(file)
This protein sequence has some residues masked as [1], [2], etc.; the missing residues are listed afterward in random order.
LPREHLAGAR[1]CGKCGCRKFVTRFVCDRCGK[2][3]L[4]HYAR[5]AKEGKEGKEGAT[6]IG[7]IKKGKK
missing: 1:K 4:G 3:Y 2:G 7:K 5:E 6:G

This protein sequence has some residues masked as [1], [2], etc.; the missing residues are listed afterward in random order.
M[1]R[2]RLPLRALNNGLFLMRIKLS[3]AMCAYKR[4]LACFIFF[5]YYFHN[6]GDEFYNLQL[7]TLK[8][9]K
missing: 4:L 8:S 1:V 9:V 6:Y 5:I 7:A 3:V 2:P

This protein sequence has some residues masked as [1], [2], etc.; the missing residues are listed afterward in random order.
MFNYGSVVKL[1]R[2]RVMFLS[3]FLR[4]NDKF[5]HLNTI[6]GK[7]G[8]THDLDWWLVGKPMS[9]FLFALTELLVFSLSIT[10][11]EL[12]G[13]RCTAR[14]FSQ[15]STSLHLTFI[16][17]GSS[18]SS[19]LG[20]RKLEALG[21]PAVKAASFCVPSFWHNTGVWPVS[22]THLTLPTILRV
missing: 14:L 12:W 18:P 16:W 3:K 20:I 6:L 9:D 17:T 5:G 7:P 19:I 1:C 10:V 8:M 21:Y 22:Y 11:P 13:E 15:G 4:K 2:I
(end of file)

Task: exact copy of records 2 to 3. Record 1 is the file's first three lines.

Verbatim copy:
This protein sequence has some residues masked as [1], [2], etc.; the missing residues are listed afterward in random order.
M[1]R[2]RLPLRALNNGLFLMRIKLS[3]AMCAYKR[4]LACFIFF[5]YYFHN[6]GDEFYNLQL[7]TLK[8][9]K
missing: 4:L 8:S 1:V 9:V 6:Y 5:I 7:A 3:V 2:P

This protein sequence has some residues masked as [1], [2], etc.; the missing residues are listed afterward in random order.
MFNYGSVVKL[1]R[2]RVMFLS[3]FLR[4]NDKF[5]HLNTI[6]GK[7]G[8]THDLDWWLVGKPMS[9]FLFALTELLVFSLSIT[10][11]EL[12]G[13]RCTAR[14]FSQ[15]STSLHLTFI[16][17]GSS[18]SS[19]LG[20]RKLEALG[21]PAVKAASFCVPSFWHNTGVWPVS[22]THLTLPTILRV
missing: 14:L 12:W 18:P 16:W 3:K 20:I 6:L 9:D 17:T 5:G 7:P 19:I 1:C 10:V 8:M 21:Y 22:Y 11:P 13:E 15:G 4:K 2:I